If Park Slope gets a bike lane, why not East Harlem?

City Council member says poor and minority communities deserve the same amenities

Kathy Willens/AP The Prospect Park West bike lane.

In October, Manhattan Community Board 11’s Transportation Committee and Full Board voted in support of protected bike lanes on First and Second Aves. from 96th to 125th Sts. Since then, a small group of local business owners has sought to stymie the process, peddling misinformation that has helped sway some community board members to vote to suspend support of the bike lanes pending further investigation.

This is bad news for East Harlem.

The addition of protected bike lanes — which have barriers to make riding safer for cyclists and drivers alike — is nothing short of a social and environmental justice issue. Until recently, nearly all of the proposed locations for these lanes were in primarily white and higher-income neighborhoods — from the East Village to Chelsea to the upper East Side to Park Slope.

But all along, communities of color like El Barrio/East Harlem have needed these lanes too. Despite the stereotype that bikes are mainly used by wealthier Manhattan residents and Brooklynites, my constituents want to bike to work and for recreation, too. They ought to be able to do so safely. And even those who don’t currently do so ought to be encouraged.

Protected bike lanes improve the overall health and safety of a community by encouraging a greener and healthier form of transit, creating islands to help pedestrians cross the street and adding left turn lanes to improve traffic flow. Our community has among the highest rates of asthma and obesity in New York City. Encouraging a culture of safe cycling on our city streets can only help reverse these trends.

Some local business owners are arguing that bike lanes will lead to an increase in car traffic and the emissions that come along with it; thus, they claim, the asthma rates will worsen.

They have it exactly wrong.

The pedestrian strips associated with bike lanes will be beautified with new trees, with each tree removing one year’s worth of car emissions from the air. Additionally, having fewer automobile lanes could reduce overall traffic in communities sandwiched between the FDR and these busy avenues. This is what experts call the “traffic calming effect” of bike lanes.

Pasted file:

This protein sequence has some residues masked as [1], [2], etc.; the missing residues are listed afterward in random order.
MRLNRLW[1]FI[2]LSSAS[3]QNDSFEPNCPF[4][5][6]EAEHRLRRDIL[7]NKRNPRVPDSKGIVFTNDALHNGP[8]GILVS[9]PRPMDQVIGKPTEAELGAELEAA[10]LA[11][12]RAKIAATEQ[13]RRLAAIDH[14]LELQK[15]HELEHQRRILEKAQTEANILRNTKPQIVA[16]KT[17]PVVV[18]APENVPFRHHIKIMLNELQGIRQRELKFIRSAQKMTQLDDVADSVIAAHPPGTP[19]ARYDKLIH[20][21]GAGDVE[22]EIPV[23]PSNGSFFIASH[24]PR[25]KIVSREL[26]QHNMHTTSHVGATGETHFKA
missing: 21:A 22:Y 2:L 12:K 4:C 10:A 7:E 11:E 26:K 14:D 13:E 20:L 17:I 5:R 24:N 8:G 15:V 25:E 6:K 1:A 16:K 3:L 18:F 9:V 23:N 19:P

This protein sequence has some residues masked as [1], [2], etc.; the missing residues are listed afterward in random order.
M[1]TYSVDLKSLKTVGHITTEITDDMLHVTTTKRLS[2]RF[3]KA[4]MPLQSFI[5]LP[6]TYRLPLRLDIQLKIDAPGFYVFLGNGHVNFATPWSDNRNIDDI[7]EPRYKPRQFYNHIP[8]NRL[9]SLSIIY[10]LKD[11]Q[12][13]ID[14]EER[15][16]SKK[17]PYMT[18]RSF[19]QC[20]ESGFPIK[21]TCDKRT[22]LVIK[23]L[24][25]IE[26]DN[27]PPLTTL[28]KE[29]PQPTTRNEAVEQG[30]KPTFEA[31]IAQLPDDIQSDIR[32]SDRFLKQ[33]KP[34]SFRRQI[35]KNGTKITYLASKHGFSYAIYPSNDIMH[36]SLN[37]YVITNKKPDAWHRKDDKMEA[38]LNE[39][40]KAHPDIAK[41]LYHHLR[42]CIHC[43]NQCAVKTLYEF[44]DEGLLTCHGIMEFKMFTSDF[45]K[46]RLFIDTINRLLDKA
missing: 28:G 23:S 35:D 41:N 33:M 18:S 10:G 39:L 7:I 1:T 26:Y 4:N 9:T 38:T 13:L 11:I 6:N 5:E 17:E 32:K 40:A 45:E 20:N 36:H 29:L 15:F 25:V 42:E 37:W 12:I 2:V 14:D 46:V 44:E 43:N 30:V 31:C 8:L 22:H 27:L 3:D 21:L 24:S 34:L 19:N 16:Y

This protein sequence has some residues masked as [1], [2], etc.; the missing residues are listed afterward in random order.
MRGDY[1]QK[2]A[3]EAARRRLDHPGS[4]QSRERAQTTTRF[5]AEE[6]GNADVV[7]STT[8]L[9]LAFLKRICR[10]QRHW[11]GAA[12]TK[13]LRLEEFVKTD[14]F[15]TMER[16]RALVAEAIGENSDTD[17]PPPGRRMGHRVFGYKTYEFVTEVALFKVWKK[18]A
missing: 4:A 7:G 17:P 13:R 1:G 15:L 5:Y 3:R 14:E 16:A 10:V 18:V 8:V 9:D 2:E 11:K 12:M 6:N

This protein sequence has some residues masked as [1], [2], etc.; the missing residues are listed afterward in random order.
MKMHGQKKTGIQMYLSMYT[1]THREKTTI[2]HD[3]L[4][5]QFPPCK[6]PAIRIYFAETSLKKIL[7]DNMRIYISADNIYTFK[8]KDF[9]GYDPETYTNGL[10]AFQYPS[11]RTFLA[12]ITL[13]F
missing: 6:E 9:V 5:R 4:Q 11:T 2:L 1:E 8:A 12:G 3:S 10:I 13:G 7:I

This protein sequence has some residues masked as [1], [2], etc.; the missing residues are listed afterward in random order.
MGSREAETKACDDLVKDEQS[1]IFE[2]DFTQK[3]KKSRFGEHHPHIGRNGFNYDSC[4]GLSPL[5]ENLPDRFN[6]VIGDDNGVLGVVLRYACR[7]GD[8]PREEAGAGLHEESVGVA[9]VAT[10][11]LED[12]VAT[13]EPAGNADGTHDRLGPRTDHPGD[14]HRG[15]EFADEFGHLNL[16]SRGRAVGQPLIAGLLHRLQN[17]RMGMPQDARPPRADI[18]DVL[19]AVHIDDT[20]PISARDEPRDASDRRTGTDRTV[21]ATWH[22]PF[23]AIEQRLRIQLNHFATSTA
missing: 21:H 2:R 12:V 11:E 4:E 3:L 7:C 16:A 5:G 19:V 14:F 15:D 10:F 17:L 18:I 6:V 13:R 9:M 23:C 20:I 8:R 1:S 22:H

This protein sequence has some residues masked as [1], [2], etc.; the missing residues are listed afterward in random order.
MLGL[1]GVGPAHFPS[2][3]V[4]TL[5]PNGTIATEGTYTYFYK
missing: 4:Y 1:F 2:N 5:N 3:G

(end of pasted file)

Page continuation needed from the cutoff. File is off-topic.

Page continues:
This gets to the heart of the issue: Some business owners believe that the decline in traffic and loss of parking spots under this plan will impede their ability to attract customers that drive to their businesses.

There are clearly a number of pressures on local businesses in my community, but it is hard to believe that bike lanes could make or break their ability to continue to turn a profit. In fact, the protected bike lanes have the potential to encourage cyclists from other neighborhoods to visit our community, try out the restaurants and check out the local stores and cultural attractions. This has been the result in other cities, where bike tourism has brought more affluent consumers to neighborhoods that they would not otherwise have visited were it not for convenient bike lanes.

The truth is that bike lanes make sense for El Barrio/East Harlem. We deserve the amenities that other communities take for granted as a way of improving the health of our community and encouraging a culture of cycling, particularly for our youth. These bike lanes are already working well in neighborhoods throughout Manhattan. We must not allow a vocal and self-interested minority to prevent these important transportation improvements from reaching our community.

Mark-Viverito is a councilwoman who represents parts of Harlem and the South Bronx.

By Melissa Mark-viverito / NEW YORK DAILY NEWS